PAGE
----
LUNG CANCER, CARDIOPULMONARY MORTALITY, AND LONG-TERM EXPOSURE TO FINE PARTICULATE AIR POLLUTION have been found between day-to-day particulate air pollution and increased risk of various adverse health outcomes, including cardiopulmonary mortality. However, studies of health effects of long-term particulate air pollution have been less conclusive. This study is to assess the relationship between long-term exposure to fine particulate air pollution and all-cause, lung cancer, and cardiopulmonary mortality. The research methods, vital status and cause of death data were collected by the American cancer society as part of the Cancer prevention II study, an ongoing prospective mortality study, which enrolled approximately 1.2 million adults in 1982. Participants completed questionnaire detailing individual risk factor data (age, sex, race, weight, height, smoking history, education, marital status, diet, alcohol consumption, and occupational exposure). The risk factor data approximately 500, 000 adults were linked with air pollution data for metropolitan areas throughout the United States and combined with vital status and cause of death data through December 31, 1998. Main outcome measure, all-cause, lung cancer, and cardiopulmonary mortality. Result of the study, fine particulate and sulfur oxide-related pollution were associated with all-cause, lung cancer, and cardiopulmonary mortality. Each 10nanogram/meter cube elevation in fine particulate air pollution was associated with approximately a 4%, 6%, and 8% increased risk of all-cause, cardiopulmonary, and lung cancer mortality, respectively. Measures of coarse particle fraction and total suspended particles were not consistently associated with mortality. Therefore, long-term exposure to combustion- related fine particulate air pollution is an important environment risk factor for cardiopulmonary and lung cancer mortality.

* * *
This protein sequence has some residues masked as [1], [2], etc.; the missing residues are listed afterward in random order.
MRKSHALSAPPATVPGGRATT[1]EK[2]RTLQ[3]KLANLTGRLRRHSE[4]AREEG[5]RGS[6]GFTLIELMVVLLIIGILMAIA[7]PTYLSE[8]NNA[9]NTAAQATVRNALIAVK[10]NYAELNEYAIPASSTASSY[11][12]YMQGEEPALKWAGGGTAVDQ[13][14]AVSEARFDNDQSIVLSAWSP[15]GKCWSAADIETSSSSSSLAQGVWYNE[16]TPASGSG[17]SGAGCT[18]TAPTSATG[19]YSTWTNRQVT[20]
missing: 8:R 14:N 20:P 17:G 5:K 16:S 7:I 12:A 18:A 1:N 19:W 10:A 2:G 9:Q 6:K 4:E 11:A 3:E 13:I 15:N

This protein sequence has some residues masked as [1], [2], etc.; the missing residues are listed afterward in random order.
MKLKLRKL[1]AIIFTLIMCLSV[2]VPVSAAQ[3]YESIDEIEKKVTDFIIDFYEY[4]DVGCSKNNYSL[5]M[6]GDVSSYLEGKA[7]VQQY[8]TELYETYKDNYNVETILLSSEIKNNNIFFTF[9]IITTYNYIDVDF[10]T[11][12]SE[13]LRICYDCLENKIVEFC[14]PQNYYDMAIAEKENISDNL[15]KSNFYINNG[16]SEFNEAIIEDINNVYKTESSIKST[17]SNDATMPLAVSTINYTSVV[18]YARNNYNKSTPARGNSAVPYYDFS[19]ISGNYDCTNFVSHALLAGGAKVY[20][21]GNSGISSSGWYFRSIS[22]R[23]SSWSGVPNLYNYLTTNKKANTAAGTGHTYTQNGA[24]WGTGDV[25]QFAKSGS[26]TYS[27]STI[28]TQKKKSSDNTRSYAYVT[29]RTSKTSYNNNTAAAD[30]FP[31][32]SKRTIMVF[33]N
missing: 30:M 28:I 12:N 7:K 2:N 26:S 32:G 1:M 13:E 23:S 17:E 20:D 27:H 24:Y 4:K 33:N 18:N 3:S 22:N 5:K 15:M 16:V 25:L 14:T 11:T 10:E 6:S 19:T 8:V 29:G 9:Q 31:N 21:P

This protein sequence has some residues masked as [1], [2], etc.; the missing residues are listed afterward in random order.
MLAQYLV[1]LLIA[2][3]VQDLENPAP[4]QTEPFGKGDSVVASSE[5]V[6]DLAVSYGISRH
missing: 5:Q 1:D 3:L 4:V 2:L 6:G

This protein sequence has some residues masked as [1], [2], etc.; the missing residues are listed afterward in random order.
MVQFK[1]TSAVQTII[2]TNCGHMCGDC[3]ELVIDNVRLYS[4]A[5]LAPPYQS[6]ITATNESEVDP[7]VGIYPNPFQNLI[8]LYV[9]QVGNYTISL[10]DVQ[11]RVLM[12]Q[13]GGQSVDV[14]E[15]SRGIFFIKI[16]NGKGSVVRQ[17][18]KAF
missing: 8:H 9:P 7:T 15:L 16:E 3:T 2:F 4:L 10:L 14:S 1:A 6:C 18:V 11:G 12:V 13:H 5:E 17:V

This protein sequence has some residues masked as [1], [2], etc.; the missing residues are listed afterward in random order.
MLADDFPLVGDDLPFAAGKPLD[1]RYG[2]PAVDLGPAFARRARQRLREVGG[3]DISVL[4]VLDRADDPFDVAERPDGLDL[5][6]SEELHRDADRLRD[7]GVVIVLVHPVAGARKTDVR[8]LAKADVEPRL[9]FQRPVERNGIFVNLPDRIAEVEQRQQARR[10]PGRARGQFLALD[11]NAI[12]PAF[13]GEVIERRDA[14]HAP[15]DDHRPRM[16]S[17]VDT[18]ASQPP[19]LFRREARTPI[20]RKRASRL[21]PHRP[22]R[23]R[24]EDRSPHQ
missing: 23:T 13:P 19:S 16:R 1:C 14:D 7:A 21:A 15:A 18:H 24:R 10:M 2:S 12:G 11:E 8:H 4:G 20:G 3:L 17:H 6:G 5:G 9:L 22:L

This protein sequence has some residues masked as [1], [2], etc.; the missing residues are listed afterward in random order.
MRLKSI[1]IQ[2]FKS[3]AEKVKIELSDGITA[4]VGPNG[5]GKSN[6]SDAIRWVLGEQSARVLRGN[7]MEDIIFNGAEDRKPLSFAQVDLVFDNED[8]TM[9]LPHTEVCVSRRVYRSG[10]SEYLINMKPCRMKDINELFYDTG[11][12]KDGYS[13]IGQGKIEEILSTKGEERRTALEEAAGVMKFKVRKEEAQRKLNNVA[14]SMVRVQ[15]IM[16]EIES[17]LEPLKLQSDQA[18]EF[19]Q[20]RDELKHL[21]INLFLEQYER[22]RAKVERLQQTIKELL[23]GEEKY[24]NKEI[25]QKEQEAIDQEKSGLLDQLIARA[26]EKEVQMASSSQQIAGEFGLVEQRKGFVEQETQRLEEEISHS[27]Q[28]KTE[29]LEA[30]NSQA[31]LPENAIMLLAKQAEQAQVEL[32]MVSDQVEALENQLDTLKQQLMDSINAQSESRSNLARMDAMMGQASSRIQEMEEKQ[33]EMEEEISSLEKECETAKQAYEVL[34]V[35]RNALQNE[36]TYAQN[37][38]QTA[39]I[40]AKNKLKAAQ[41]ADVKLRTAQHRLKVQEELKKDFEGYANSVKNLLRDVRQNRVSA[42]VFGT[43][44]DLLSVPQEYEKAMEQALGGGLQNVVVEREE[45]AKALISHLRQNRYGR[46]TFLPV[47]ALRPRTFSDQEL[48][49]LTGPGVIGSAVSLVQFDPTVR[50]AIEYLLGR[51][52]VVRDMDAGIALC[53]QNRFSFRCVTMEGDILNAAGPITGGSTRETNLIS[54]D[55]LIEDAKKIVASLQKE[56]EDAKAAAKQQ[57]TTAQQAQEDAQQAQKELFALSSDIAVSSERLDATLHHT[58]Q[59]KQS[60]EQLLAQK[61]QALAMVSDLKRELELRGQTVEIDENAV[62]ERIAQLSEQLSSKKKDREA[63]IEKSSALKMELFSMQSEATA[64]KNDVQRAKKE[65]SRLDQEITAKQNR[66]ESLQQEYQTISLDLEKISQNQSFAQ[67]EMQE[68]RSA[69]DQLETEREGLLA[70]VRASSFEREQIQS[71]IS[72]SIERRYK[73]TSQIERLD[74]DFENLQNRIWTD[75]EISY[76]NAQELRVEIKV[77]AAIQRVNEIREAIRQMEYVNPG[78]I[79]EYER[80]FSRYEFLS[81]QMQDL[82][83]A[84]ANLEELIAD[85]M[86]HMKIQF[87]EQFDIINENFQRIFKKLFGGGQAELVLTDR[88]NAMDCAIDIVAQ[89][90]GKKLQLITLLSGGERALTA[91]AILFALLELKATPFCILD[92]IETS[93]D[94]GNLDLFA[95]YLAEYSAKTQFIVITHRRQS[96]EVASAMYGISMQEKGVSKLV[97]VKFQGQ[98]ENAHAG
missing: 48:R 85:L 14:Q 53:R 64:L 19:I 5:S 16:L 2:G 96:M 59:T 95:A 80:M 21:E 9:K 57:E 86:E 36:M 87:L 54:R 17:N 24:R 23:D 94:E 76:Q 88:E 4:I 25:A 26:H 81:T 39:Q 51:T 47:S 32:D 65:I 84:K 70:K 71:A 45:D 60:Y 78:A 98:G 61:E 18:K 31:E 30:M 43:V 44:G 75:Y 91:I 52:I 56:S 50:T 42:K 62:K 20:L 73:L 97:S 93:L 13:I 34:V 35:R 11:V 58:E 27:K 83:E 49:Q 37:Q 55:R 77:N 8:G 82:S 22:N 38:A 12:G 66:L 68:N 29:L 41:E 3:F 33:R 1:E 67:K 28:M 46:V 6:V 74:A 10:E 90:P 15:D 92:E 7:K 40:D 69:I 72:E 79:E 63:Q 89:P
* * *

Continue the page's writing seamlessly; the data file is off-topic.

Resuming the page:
THE RELATION BETWEEN PAST EXPOSURE TO FINE PARTICULATE AIR POLLUTION AND PREVALENT ANXIETY: OBSERVATIONAL COHORT, to determine whether higher past exposure to particulate air pollution is associated with prevalent high symptoms of anxiety. Design Observational cohort study. Setting Nurses’ Health Study. Participants 71 271 women enrolled in the Nurses’ Health Study residing throughout the contiguous United States who had valid estimates on exposure to particulate matter for at least one exposure period of interest and data on anxiety symptoms. Main Outcome Measures Meaningfully high symptoms of anxiety, defined as a score of 6 points or greater on the phobic anxiety subscale of the Crown-Crisp index, administered in 2004. results The 71 271 eligible women were aged between 57 and 85 years (mean 70 years) at the time of assessment of anxiety symptoms, with a prevalence of high anxiety symptoms of 15%. Exposure to particulate matter was characterized using estimated average exposure to particulate matter <2.5 ?m in diameter (PM2.5) and 2.5 to 10 ?m in diameter (PM2.5–10) in the one month, three months, six months, one year, and 15 years prior to assessment of anxiety symptoms, and residential distance to the nearest major road two years prior to assessment. Significantly increased odds of high anxiety symptoms were observed with higher exposure to PM2.5 for multiple averaging periods (for example, odds ratio per 10 ?g/m3 increase in prior one month average PM2.5: 1.12, 95% confidence interval 1.06 to 1.19; in prior 12 month average PM2.5: 1.15, 1.06 to 1.26). Models including multiple exposure windows suggested short term averaging periods were more relevant than long term averaging periods. There was no association between anxiety and exposure to PM2.5–10. Residential proximity to major roads was not related to anxiety symptoms in a dose dependent manner. Conclusions, exposure to fine particulate matter (PM2.5) was associated with high symptoms of anxiety, with more recent exposures potentially more relevant than more distant exposures. Research evaluating whether reductions in exposure to ambient PM2.5 would reduce the population level burden of clinically relevant symptoms of anxiety is warranted.